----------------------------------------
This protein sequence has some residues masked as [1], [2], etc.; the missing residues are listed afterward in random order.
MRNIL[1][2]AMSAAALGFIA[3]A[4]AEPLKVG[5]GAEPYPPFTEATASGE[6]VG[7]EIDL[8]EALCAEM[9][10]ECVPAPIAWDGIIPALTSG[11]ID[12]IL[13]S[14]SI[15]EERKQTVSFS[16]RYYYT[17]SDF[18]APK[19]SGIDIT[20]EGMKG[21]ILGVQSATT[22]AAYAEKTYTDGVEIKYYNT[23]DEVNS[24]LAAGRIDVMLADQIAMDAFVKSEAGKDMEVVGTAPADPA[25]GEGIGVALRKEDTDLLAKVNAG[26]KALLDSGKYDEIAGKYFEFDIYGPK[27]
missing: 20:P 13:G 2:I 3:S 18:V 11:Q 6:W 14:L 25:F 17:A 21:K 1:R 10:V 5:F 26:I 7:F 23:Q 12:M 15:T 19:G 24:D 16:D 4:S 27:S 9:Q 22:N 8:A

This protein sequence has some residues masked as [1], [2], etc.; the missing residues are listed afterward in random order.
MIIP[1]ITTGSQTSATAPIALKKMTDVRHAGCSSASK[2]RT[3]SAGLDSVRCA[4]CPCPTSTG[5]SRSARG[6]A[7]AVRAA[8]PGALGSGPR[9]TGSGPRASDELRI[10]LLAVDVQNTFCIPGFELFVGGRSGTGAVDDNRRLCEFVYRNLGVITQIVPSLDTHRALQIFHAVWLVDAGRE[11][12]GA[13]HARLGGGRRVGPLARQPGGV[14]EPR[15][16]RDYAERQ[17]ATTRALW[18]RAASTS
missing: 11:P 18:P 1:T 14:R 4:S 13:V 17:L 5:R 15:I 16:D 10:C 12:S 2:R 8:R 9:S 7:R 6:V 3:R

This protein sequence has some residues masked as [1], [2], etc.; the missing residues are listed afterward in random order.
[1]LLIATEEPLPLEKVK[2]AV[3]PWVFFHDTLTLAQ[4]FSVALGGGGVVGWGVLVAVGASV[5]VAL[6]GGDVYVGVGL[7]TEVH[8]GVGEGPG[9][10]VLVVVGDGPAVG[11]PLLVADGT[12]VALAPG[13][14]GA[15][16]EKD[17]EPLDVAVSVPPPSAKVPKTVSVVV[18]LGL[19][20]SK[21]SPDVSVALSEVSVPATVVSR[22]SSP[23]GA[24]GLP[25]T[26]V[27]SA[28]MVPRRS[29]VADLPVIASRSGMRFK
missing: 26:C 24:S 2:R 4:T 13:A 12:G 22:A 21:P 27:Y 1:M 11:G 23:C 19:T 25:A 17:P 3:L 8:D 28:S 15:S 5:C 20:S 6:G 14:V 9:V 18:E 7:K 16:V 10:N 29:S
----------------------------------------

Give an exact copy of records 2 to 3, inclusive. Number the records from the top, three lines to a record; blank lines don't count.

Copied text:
This protein sequence has some residues masked as [1], [2], etc.; the missing residues are listed afterward in random order.
MIIP[1]ITTGSQTSATAPIALKKMTDVRHAGCSSASK[2]RT[3]SAGLDSVRCA[4]CPCPTSTG[5]SRSARG[6]A[7]AVRAA[8]PGALGSGPR[9]TGSGPRASDELRI[10]LLAVDVQNTFCIPGFELFVGGRSGTGAVDDNRRLCEFVYRNLGVITQIVPSLDTHRALQIFHAVWLVDAGRE[11][12]GA[13]HARLGGGRRVGPLARQPGGV[14]EPR[15][16]RDYAERQ[17]ATTRALW[18]RAASTS
missing: 11:P 18:P 1:T 14:R 4:S 13:V 17:L 5:R 15:I 16:D 10:C 12:S 2:R 8:R 9:S 7:R 6:V 3:R

This protein sequence has some residues masked as [1], [2], etc.; the missing residues are listed afterward in random order.
[1]LLIATEEPLPLEKVK[2]AV[3]PWVFFHDTLTLAQ[4]FSVALGGGGVVGWGVLVAVGASV[5]VAL[6]GGDVYVGVGL[7]TEVH[8]GVGEGPG[9][10]VLVVVGDGPAVG[11]PLLVADGT[12]VALAPG[13][14]GA[15][16]EKD[17]EPLDVAVSVPPPSAKVPKTVSVVV[18]LGL[19][20]SK[21]SPDVSVALSEVSVPATVVSR[22]SSP[23]GA[24]GLP[25]T[26]V[27]SA[28]MVPRRS[29]VADLPVIASRSGMRFK
missing: 26:C 24:S 2:R 4:T 13:A 12:G 22:A 21:P 27:Y 1:M 11:G 23:C 19:T 25:A 17:P 3:L 8:D 28:S 15:S 5:C 20:S 6:G 14:V 9:V 18:E 7:K 16:V 10:N 29:S